100 years ago
May 1, 1919 — New Victory Flag Floats in Redmond
To towns which have filled their Victory loan subscriptions, a flag is given as a mark of honor. Redmond is one of these, and this flag now holds the post of honor on the flagstaff at the head of Main street. When it comes to fulfilling a patriotic duty, Redmond never quits until that duty is fully discharged. It is a good town because of the enterprising character of her business men.
75 years ago
May 4, 1944 — Lad of 14 Admits Setting Huge Fire
Fire set by a 14-year-old Redmond boy because he “just couldn’t help it” spread to a blast of flames which destroyed Redmond union high school gymnasium Monday, causing damage estimated at $40,000. Only the valiant efforts of firemen who battled the blaze for two hours, from 5 to 7 p.m., saved the remainder of the building.
The boy, who was in the custody of police as a suspect before the fire siren sounded, signed a confession Monday evening, local and state officers said, admitting his guilt. He also confessed to other previous attempts at arson in the school building, two on April 4, two last Friday and two Saturday.
When the most recent attempts occurred, local authorities telephoned Salem Capt. H.W. Howard, state police officer with the arson division, and H.H. Pomeroy, representative of the National Board of Fire Underwriters, were sent to Redmond to assist with the investigation. They arrived at about 1 o’clock Monday afternoon, and with the Chief of Police Athel Dudley, Fire Chief John Berning and central Oregon state police officers, went to the school.
Evidence incriminating the boy was discovered during the afternoon, and he was taken into custody at 4:35 p.m. probably not more than five minutes after the fire had been started. According to his confession, the lad went out the building by the front door, having been a little late in leaving school. Going to the back of the building he re-entered through the door to the gymnasium upstairs into the classroom section of the building. The officers, who were looking for him, took him to the police office, having obtained permission to question him.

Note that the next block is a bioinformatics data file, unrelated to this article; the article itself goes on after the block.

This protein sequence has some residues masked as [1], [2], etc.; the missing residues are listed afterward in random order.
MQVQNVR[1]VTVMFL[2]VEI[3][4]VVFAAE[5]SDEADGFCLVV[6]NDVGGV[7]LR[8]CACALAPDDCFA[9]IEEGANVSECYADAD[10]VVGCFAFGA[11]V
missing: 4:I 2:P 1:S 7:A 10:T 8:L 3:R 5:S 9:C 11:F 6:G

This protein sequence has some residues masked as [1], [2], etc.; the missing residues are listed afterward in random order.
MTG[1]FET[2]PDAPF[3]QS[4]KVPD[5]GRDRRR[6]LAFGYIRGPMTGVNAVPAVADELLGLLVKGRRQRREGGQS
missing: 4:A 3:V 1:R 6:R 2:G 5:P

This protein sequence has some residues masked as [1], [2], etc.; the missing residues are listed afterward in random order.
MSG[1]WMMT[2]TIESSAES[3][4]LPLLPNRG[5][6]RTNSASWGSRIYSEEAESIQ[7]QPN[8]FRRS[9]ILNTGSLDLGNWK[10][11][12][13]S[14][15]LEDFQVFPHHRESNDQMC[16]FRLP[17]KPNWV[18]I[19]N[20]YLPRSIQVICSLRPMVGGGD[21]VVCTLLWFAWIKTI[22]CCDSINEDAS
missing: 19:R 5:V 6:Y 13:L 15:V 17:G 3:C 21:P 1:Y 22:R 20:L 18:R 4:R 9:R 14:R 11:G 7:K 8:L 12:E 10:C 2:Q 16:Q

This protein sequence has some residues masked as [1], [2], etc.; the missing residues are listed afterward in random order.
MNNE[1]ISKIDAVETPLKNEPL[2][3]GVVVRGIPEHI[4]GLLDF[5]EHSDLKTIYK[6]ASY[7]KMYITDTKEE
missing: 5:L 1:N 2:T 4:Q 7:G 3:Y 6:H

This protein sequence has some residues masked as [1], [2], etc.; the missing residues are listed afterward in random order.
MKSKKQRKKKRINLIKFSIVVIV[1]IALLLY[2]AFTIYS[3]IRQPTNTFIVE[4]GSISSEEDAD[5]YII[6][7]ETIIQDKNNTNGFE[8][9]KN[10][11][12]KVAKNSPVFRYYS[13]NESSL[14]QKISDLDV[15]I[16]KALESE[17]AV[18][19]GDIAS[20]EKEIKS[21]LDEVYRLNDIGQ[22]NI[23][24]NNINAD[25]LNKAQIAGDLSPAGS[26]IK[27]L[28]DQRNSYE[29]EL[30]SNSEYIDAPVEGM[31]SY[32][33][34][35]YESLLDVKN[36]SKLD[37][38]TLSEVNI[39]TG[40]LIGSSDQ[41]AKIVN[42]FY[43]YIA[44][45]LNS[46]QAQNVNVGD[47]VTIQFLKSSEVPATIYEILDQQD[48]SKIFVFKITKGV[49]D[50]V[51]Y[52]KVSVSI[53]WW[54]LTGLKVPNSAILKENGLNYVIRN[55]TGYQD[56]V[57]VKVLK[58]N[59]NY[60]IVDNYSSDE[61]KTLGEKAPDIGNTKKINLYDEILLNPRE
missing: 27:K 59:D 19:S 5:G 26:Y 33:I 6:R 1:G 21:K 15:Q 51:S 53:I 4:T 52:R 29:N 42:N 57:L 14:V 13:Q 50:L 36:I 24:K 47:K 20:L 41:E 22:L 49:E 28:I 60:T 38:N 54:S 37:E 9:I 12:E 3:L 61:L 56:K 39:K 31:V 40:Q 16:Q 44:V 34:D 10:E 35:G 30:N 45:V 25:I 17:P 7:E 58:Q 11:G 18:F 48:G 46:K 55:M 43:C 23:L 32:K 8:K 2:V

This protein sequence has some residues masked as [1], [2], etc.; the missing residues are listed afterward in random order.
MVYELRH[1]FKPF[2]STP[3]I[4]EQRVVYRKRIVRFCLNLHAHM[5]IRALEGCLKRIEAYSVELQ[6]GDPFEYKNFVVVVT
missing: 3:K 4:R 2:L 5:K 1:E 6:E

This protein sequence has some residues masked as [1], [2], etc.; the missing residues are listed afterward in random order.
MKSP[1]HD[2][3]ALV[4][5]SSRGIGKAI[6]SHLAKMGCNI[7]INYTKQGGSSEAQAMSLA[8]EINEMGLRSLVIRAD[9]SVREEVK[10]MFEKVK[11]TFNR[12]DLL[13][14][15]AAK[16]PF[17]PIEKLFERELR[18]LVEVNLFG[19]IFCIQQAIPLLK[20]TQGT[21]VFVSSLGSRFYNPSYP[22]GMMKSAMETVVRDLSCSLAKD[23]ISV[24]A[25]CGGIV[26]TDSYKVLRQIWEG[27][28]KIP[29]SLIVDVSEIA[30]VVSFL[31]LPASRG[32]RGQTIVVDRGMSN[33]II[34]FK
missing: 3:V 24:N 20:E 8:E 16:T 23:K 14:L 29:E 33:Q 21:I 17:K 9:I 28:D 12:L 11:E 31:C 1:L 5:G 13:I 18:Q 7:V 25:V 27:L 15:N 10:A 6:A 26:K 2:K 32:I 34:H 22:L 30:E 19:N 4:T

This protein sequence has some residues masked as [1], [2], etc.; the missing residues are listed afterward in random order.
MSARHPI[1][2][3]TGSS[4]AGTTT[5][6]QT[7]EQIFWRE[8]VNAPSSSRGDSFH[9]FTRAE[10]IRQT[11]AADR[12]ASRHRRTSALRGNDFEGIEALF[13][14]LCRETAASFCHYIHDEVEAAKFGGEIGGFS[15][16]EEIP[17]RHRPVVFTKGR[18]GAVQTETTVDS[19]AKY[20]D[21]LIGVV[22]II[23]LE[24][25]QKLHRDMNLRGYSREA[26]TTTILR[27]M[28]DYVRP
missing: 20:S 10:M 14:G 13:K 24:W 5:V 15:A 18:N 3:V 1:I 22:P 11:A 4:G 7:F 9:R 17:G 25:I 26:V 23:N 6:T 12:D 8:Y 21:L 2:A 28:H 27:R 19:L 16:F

Borden F. Beck, agriculture instructor, turned in the alarm; with Redmond’s two pumpers responding instantly, but by that time smoke was pouring from the roof of the gymnasium. Seriousness of the fire was evident at once and Redmond army air base sent one of its pumpers to aid the Redmond firemen.
50 years ago
May 7, 1969 — Organization being formed to promote welfare liaison
With the hope of establishing liaison between individuals or organizations who would like to volunteer some of their time and effort toward giving assistance to those who need it, Redmond Community Service is being formed.
First need of the organization is to have contact with persons willing and able to occasionally provide such things as transportation, clothing, furniture and appliances and child-care service to others in need.
Transportation, in the sense intended, might amount to such as driving someone to the doctor, the welfare office, grocery shopping or church. Contributions would include usable furniture, clean and wearable clothing and so on. Child care might enable a mother to keep an appointment with the doctor or dentist, or occasionally an emergency case.
Redmond Community Service will catalog proffered gifts or services and, when needs become known, act to put volunteers in touch with those in need.
25 years ago
May 4, 1994 — Gov. Roberts commends climber
A Central Oregon man received a letter of commendation from Gov. Barbara Roberts at a fund-raising dinner following the recent Earth Day Spring Clean-up at Smith Rock State Park.
The governor praised Alan Watts for establishing Smith Rock as an internationally acclaimed rock climbing park, through his own climbing and publication of his “Climber’s Guide to Smith Rock.”
Roberts also cited his contribution to the Central Oregon economy. Watts is president of a climbing-related business. His firm and others specializing in the sport employ more than 60 people with gross sales of $4-5 million dollars.
Earth Day Clean-up participants, including German and Japanese visitors, planted 100 trees, scattered native grass seeds to revegetate eroded canyon slopes, built and improved trails, installed a second rescue litter in the canyon and picked up trash.